Lecture Notes for Wednesday, March 7, 2018


Lessons from the history of cell sorting

Think about, and be ready to discuss examples of the following:

Scientists often misunderstand the phenomena they discovered.

Sometimes they argue strongly in support of alternative explanations.

Consider that in the years when H.V. Wilson did his cell sorting research others had discovered changes in cell differentiation that could be produced by removing or grafting embryonic cells. (Driesch? Spemann? others?)

Discuss whether that might have encouraged Wilson to misinterpret sponge cell behavior as changed differentiation.

Why couldn't Wilson use the same method that Holtfreter did to prove that reaggregated sponge cells were rearranging instead of redifferentiating?

Why couldn't either Holtfreter or Wilson have used the methods Trinkaus did?

Suppose that Trinkaus's experimental result had been that reaggregated cells switched from one cell type to another, depending on their location, would he then have continued to be interested in the phenomenon?

If you were trying to develop methods to cause regeneration of human fingers, arms and legs, which of the following would you try first?

    a) Seek a method to put undifferentiated cells on the cut off surfaces? (And get them to differentiate into muscles at the positions where muscles should be, differentiate into skeleton at places where cartilages should be, etc.)

    b) Graft already-differentiated skeletal cells, muscle cells etc. onto the cut surface.
    (And try to stimulate them to rearrange into normal anatomical patterns.)

Holtfreter, Moscona and Trinkaus all three disdained Malcolm Steinberg's Differential Adhesion Hypothesis, considered it a waste of time, but also did not design or do experiments to try to prove it true or false. Why do you suppose not?

As more different cadherins were discovered, wasn't their existence a disproof of Steinberg's theory that sorting out was caused by differences in amount of cell-cell adhesion, rather than differences of kinds of cell-cell adhesion proteins.

Were other scientists more (or less) likely to be persuaded by Steinberg's theory if they had less (or more) knowledge about thermodynamics?

For example, Scott Gilbert's textbook says that Steinberg's theory was "based on thermodynamic principles"

Can you suggest what thermodynamic principles he may have meant?
Can you list two or three actual thermodynamic principles?

I think he vaguely recalled that when systems go to the same end result by any of several intermediate pathways, that has something to do with thermodynamics.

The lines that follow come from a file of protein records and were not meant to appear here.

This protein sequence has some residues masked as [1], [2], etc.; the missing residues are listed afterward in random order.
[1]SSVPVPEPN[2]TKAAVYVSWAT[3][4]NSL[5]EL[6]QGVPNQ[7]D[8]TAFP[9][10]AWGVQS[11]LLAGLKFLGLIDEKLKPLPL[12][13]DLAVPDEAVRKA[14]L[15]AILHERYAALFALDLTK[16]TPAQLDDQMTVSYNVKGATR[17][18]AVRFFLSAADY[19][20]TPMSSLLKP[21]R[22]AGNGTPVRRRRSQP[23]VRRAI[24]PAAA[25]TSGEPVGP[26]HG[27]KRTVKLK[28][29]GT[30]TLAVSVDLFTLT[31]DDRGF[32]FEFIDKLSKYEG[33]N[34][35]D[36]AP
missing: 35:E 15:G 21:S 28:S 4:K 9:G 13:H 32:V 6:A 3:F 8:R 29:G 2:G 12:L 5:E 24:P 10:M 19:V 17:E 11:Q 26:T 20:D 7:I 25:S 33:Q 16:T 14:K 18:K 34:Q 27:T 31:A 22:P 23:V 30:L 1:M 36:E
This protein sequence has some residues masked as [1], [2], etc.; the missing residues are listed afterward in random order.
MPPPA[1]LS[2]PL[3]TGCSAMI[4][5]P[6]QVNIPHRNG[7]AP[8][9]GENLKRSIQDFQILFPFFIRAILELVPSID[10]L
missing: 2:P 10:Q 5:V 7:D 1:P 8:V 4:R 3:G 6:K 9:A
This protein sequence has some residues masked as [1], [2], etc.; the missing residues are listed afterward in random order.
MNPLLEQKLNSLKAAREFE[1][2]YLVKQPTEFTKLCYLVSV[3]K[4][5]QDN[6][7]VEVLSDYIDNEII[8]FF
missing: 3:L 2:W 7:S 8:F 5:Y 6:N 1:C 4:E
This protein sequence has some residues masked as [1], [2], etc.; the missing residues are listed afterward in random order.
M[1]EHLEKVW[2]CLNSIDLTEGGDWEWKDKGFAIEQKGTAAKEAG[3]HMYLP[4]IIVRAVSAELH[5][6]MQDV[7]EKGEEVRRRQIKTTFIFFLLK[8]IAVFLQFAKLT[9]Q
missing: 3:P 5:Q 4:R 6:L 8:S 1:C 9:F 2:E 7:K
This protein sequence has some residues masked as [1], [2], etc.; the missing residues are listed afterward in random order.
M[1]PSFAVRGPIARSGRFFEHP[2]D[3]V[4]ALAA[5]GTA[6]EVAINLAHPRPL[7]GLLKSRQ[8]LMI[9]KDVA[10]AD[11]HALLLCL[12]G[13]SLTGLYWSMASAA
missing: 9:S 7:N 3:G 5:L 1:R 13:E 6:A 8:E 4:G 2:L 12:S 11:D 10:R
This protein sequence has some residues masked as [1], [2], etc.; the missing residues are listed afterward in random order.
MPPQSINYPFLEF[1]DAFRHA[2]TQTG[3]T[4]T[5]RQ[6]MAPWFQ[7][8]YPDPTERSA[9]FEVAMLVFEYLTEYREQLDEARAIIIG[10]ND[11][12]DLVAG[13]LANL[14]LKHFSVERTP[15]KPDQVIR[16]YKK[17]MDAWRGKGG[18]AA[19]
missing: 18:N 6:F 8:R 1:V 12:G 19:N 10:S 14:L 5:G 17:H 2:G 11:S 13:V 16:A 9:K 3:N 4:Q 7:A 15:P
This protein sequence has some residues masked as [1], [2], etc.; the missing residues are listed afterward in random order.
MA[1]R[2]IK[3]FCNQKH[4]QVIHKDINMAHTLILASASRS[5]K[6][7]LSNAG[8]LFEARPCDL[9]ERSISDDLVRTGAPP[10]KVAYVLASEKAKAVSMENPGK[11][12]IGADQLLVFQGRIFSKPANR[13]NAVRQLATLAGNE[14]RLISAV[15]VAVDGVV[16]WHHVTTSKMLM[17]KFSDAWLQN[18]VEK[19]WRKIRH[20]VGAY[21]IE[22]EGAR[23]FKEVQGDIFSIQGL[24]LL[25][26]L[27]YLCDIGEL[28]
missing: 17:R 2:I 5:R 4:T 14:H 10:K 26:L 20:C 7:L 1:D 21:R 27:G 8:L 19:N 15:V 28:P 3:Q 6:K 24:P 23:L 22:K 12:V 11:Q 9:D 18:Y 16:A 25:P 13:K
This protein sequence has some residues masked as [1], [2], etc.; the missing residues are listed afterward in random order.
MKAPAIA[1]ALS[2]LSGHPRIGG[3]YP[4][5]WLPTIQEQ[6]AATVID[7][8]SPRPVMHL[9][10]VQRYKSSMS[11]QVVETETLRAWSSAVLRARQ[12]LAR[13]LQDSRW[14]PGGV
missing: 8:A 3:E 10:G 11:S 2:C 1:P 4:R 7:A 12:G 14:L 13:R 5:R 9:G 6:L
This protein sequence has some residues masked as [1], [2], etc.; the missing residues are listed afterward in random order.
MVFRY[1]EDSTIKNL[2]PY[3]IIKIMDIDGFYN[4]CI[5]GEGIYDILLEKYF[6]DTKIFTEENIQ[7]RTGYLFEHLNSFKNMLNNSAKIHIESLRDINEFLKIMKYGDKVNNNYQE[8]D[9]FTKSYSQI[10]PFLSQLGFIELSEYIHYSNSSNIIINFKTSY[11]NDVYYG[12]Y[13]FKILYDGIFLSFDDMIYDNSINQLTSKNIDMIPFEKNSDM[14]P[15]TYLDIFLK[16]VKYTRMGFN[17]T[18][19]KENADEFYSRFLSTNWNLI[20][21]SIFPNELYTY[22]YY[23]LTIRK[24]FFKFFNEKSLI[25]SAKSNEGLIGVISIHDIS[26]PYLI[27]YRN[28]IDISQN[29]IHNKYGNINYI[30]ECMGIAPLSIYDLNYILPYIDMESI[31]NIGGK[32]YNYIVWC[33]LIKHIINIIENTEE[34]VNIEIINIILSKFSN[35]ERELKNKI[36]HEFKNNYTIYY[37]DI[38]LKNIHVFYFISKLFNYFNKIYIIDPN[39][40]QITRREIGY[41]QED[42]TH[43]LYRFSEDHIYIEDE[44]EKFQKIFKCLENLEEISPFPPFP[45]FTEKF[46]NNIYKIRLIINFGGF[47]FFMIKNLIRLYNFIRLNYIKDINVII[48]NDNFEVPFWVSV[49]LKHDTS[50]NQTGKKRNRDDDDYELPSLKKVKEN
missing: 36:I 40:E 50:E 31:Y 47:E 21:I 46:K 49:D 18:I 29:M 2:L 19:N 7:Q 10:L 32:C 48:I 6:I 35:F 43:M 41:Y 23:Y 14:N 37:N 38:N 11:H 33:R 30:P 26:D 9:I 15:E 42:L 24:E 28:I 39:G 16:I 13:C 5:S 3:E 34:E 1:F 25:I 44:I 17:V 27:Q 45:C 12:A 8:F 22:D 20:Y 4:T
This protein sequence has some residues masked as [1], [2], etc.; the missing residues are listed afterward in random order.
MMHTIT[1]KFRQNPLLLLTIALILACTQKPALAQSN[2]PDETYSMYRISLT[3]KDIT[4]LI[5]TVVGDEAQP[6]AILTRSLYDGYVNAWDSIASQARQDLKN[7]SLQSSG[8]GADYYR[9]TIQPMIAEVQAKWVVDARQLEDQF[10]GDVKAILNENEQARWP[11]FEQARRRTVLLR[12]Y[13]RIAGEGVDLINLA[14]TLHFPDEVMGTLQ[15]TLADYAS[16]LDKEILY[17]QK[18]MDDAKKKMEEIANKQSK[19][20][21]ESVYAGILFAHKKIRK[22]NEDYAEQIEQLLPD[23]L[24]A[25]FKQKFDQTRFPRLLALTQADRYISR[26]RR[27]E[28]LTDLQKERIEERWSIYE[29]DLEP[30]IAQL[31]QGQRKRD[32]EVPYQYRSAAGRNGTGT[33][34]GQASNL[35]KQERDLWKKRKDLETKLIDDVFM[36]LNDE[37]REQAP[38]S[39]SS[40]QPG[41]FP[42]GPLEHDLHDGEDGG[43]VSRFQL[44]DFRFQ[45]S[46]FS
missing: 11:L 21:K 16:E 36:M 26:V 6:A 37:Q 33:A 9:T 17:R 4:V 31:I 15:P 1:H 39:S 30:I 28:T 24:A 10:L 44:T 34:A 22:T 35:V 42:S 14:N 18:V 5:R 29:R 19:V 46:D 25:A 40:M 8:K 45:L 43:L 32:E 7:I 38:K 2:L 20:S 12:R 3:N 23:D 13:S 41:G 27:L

Please consider these possibilities:

A) Maybe cadherins cause heart cells to get together with other heart cells, liver cells to get together with other liver cells, etc. but that differences in strengths of surface contraction are what cause relative positioning of cell types, heart cells interior to liver cells, etc. and that people were dealing with mixtures of different causes?

B) The ability to reach the same end result by two or more different pathways is caused by homeostasis. Usually homeostasis is considered as stabilizing quantitative variables (like body temperature and blood pressure), but is there any reason why negative feedback cycles can't just as well create and stabilize geometric shapes and arrangements of parts?

C) Muddled beliefs about thermodynamics have deflected embryologists from explaining anatomy in terms of homeostasis. (Negative feedback cycles instead of minimization of free energy.) What do you think?

D) Wayne Brodland is a research scientist at the University of Waterloo in Ontario, who is interested in the birth defect Spina Bifida, which results from failure of the neural tube ectoderm to close completely. He has published some important papers about cell sorting, which include arguments against the DAH. Would improved understanding of cell sorting help avoid or treat spina bifida?
[link to Brodland's web site. He has some nice animations and other material.]

E) Many web sites and textbooks continue to regard Steinberg's DAH as true, in contrast to the last paper that Steinberg co-authored before he died, which says sorting results from mixtures of adhesion and contraction.
[link to this paper]


Regarding limb bud regeneration:

Nardi and Stocum discovered the amazing fact that if you cut off one salamander leg and graft it onto the side of another salamander leg, the graft will move along the other leg until wrist is juxtaposed to wrist, or elbow moves next to elbow, or shoulder next to shoulder. Grafts move until like is next to like. The term they have used for this is "affinopheresis".

Is this analogous to cell sorting? Nardi and Stocum believe that it is. They believe legs have gradients of cell-cell adhesiveness, with maximum adhesiveness at the hand or foot. Can you figure out what evidence could detect differences of adhesiveness? Could gradients of contractile tension produce the same movement of grafts? Would such knowledge help cause regeneration of legs.

In what sense do grafted wrists sort out? They tried to explain this phenomenon in terms of Steinberg's Differential Adhesion Hypothesis.

A Google search for "Nardi Stocum affinophersis" brings up many images.
Their classic paper is Nardi, James B., and David L. Stocum (1983). Surface properties of regenerating limb cells. Evidence for gradation along the proximo distal axis. Differentiation 25, 27-31.